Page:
A debt mutual fund purchases bonds and passes on the interest earned from them to its investors. Here's a primer.
Updated on: 23-Sep-2022 •Research Desk
Debt mutual are a type of mutual fund that generate returns from their investors' money by investing in bonds or deposits of various kinds. In short, they lend money and earn interest on the money they have lent. This interest that they earn forms the basis for the returns that debt funds generate for investors.
What is a bond, one might wonder? A bond is like a certificate of deposit that is issued by the borrower to the lender. Even individual investors do something similar when they make a fixed deposit in a bank. When you make an FD with a bank, you are basically lending money to the bank and you earn interest on it. You can also buy certain bonds directly, for example the tax-rebate bonds issued by various companies like REC and HUDCO. In fact, with RBI's Retail Direct portal launched in November 2021, you can invest in government securities also directly.
This is exactly what debt funds do, except for a few differences. For instance, they are able to invest in many types of bonds that are not available to individuals such as bonds issued by many large and medium sized businesses in the country. Thus, it is possible to easily diversify fixed income investments through debt mutual funds.
Further, unlike FDs that individuals invest in, mutual funds invest in bonds that are tradable, just like shares. The way there's a stock market where shares are traded, there's also a debt market where bonds of various types are traded. The prices of different bonds can rise or fall due to various factors as explained below. But owing to this fluctuation, a mutual fund can make additional money over and above what it would have made out of the interest income alone if it buys a bond and its price subsequently rises. This would result in higher return for investors. Obviously, the opposite is also true.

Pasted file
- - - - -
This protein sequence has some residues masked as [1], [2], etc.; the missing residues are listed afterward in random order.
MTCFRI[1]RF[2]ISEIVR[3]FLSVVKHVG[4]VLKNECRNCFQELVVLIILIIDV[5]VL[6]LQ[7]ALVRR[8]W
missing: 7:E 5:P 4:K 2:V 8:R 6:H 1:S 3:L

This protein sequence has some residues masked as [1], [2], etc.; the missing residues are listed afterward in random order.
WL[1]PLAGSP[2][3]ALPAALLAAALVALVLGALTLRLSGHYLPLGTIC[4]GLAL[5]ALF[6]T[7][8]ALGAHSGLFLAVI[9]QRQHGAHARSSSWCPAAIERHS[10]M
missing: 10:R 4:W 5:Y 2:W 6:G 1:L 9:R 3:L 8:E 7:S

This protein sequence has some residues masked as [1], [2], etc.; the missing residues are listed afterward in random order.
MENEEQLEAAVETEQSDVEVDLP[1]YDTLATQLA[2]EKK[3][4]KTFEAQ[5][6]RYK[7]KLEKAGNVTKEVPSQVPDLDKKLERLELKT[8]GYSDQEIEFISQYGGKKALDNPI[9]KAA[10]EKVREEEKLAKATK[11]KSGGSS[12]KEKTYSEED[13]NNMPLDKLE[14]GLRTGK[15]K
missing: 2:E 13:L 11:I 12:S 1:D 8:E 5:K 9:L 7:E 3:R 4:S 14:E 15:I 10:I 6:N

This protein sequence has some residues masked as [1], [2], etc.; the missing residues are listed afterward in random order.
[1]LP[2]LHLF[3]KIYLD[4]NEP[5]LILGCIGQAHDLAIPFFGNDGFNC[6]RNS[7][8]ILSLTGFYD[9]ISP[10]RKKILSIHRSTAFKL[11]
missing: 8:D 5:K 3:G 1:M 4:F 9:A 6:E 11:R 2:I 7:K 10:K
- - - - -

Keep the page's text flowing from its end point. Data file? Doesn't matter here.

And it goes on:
But why would bond prices rise or fall? There can be a number of reasons. The major one is a change in interest rates, or even the expectation of such a change. Suppose there's a bond that pays out interest at a rate of 9 per cent a year. Then, the interest rates in the economy fall and newer bonds start getting issued at 8 per cent. Obviously, the old bond should now be worth more than earlier. After all, a given amount of money invested in it can earn more money. Its price would now rise. Mutual funds that hold it would find their holdings worth more and they could make additional profits by selling this bond. Again, the reverse could happen when interest rates rise. Despite the expectation of safety, such a situation could actually result in some losses for a bond fund.